Runoff elections to go on fall ballot | AspenTimes.com
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Runoff elections to go on fall ballot

Janet Urquhart

Aspen voters will decide in November whether or not the mayor and City Council members will need a clear majority at the polls to win their seats.

The council agreed unanimously Monday to put the issue of runoff elections before voters. Instituting runoff elections requires an amendment to the city’s home rule charter – the proposed change will be on the fall ballot.

The proposal would require the mayor and council members to be elected by at least 50 percent of the vote, plus one vote.

Settling on the 50 percent standard, however, took some doing. The council engaged in a lengthy debate over whether what was fair for the mayor was fair for the council.

No one argued against requiring the mayor to be elected by a simple majority, but with multiple candidates often running for two at-large council seats, winning 50 percent of the vote on the first go-around is more difficult.

It will mean a runoff for at least one council seat in every election, argued Councilman Tony Hershey, who supported election of council members with 40 percent of the vote.

“Why should the standard be less for council?” countered Councilman Terry Paulson. “We all have one vote.”

Councilman Tom McCabe suggested a compromise – 45 percent of the vote for both council seats and the mayor, but his proposal went nowhere.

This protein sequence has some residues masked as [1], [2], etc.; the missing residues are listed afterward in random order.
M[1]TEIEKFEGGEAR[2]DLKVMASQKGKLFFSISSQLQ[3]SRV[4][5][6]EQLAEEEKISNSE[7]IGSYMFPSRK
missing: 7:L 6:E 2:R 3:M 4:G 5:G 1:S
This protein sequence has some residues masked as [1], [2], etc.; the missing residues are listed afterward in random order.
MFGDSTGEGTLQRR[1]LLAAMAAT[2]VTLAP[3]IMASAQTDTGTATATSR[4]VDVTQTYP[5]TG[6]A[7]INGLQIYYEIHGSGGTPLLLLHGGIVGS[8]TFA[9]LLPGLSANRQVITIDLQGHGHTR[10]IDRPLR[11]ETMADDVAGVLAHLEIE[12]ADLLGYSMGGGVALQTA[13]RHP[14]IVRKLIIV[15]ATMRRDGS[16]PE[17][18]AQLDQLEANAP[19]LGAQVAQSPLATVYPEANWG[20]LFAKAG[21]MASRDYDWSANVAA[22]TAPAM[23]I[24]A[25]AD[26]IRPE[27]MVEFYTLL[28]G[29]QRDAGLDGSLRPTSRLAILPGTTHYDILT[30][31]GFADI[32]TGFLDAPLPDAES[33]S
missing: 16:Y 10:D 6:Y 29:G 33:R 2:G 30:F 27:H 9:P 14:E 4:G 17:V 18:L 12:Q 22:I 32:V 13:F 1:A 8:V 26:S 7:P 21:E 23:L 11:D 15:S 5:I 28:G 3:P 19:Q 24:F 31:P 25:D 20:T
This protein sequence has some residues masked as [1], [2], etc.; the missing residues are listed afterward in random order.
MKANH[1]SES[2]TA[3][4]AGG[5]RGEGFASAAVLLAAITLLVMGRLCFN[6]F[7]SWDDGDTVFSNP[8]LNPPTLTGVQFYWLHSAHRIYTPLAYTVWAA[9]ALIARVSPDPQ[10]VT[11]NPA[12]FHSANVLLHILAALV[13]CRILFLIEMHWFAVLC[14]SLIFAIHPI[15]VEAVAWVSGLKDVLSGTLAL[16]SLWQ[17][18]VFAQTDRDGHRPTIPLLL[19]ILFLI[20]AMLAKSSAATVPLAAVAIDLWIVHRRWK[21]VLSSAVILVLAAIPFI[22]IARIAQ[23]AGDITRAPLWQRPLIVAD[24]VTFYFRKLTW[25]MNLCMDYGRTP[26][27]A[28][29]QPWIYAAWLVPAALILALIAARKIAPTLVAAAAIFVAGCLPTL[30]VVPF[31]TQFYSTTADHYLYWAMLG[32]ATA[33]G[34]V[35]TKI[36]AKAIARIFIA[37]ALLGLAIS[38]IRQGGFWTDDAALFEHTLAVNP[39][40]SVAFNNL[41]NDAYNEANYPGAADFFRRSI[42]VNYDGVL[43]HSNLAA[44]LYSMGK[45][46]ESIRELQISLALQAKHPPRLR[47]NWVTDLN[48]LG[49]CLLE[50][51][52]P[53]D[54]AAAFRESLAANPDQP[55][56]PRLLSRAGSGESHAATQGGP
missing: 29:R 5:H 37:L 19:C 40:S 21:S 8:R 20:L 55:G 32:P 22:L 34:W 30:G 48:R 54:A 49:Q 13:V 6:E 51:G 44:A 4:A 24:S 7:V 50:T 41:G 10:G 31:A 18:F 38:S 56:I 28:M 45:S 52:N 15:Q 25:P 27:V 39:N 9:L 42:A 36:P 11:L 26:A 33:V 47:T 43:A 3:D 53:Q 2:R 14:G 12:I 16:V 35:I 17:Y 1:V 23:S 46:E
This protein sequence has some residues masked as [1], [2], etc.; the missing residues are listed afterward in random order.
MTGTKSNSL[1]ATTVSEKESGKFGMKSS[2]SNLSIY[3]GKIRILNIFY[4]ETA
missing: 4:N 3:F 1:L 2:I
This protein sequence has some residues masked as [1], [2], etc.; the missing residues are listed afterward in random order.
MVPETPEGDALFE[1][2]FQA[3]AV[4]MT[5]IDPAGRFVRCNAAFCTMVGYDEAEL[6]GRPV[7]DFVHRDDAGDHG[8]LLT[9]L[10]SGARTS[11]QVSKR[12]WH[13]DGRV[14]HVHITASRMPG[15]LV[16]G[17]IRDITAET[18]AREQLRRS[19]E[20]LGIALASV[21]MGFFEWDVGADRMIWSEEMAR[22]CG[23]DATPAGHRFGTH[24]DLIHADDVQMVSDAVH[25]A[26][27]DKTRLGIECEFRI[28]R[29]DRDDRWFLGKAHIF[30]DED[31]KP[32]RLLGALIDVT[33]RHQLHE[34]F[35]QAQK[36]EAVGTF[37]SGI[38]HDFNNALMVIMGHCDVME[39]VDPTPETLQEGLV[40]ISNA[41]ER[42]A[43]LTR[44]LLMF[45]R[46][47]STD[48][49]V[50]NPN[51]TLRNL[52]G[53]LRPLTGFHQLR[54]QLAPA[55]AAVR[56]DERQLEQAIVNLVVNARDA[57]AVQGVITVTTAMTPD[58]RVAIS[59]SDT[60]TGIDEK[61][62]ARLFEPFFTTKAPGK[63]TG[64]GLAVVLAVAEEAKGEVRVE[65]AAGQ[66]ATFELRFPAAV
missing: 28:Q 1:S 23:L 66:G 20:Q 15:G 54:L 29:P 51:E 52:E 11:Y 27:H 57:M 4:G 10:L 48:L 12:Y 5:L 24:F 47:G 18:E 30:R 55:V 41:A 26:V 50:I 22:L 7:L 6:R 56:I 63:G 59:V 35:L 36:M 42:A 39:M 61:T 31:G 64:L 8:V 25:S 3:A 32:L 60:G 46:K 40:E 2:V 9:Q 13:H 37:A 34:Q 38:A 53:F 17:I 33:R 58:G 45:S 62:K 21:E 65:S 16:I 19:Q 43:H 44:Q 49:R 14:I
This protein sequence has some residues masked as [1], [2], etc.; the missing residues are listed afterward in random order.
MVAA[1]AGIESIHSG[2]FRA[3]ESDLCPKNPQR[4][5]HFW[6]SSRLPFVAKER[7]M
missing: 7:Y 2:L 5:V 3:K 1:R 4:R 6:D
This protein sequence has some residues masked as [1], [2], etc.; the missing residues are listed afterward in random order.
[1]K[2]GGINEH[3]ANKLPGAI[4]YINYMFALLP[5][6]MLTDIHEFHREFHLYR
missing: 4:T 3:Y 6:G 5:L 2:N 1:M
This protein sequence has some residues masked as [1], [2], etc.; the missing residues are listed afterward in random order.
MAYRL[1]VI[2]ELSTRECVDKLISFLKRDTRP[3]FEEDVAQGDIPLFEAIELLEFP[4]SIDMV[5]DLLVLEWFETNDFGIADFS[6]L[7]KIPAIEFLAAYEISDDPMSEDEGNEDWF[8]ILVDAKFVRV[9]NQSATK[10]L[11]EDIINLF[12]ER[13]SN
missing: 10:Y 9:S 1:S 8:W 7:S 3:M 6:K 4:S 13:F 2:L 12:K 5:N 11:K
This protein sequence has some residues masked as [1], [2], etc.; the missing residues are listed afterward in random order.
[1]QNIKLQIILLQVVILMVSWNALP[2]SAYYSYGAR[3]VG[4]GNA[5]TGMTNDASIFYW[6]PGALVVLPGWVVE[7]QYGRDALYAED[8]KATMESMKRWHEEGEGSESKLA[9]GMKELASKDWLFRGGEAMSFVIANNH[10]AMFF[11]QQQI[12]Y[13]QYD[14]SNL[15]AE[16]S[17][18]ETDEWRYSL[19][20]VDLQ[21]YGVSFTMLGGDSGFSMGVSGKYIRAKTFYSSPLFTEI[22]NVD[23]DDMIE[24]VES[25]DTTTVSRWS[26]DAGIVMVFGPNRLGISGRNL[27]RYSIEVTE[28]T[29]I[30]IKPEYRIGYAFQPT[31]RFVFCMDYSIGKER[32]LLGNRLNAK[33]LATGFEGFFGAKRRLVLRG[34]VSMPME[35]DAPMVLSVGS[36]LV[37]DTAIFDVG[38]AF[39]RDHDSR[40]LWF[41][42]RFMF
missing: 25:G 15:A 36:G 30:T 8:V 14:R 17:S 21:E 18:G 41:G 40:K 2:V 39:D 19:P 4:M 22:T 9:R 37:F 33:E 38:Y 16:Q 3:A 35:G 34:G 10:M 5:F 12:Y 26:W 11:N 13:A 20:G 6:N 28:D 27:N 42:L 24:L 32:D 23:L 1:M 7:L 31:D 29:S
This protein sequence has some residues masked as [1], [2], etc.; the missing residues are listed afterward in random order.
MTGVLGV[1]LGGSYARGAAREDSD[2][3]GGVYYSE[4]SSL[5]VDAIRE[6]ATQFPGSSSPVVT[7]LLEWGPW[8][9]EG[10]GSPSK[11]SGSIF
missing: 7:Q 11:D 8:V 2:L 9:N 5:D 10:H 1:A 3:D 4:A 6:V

“If you don’t have a clear idea of how to change the charter, maybe you shouldn’t,” city attorney John Worcester suggested.

As proposed, the top two vote-getters for mayor will engage in a runoff election if no candidate receives a clear majority.

In council races, if no candidate receives a majority, the four top vote-getters will engage in a runoff and two who receive the most votes will win. If one council candidate receives a majority in the initial election, then the next two highest vote-getters will face each other for the other seat.

In the case of a tie in the runoff, the candidates draw straws, according to state law, said City Clerk Kathryn Koch.

Two council seats come up in each election, held every other year in May. Council members serve for four years; the mayor serves a two-year term.

A runoff, if necessary, would take place on the first Tuesday in June.

The call for a runoff in city elections resurfaced after the May 1999 elections, when Mayor Rachel Richards was elected in a four-way race by just 14 votes and 32 percent of the votes cast.


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